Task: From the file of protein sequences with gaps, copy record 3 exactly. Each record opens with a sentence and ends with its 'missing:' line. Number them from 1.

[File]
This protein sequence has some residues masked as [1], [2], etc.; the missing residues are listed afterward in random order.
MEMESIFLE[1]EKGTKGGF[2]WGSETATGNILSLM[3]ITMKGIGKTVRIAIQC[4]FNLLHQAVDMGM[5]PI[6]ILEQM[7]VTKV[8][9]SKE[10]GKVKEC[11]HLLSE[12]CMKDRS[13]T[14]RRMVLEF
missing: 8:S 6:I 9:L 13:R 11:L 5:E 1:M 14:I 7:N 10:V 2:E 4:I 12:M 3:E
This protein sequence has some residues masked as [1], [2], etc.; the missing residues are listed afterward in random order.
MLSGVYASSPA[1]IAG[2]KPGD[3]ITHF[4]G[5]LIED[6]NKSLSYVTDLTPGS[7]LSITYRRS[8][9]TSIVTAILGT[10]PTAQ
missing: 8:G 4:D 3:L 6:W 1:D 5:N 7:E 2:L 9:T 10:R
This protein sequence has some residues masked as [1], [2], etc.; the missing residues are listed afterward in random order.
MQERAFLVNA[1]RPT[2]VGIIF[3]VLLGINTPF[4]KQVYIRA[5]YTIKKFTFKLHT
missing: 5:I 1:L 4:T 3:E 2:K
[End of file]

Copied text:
This protein sequence has some residues masked as [1], [2], etc.; the missing residues are listed afterward in random order.
MQERAFLVNA[1]RPT[2]VGIIF[3]VLLGINTPF[4]KQVYIRA[5]YTIKKFTFKLHT
missing: 5:I 1:L 4:T 3:E 2:K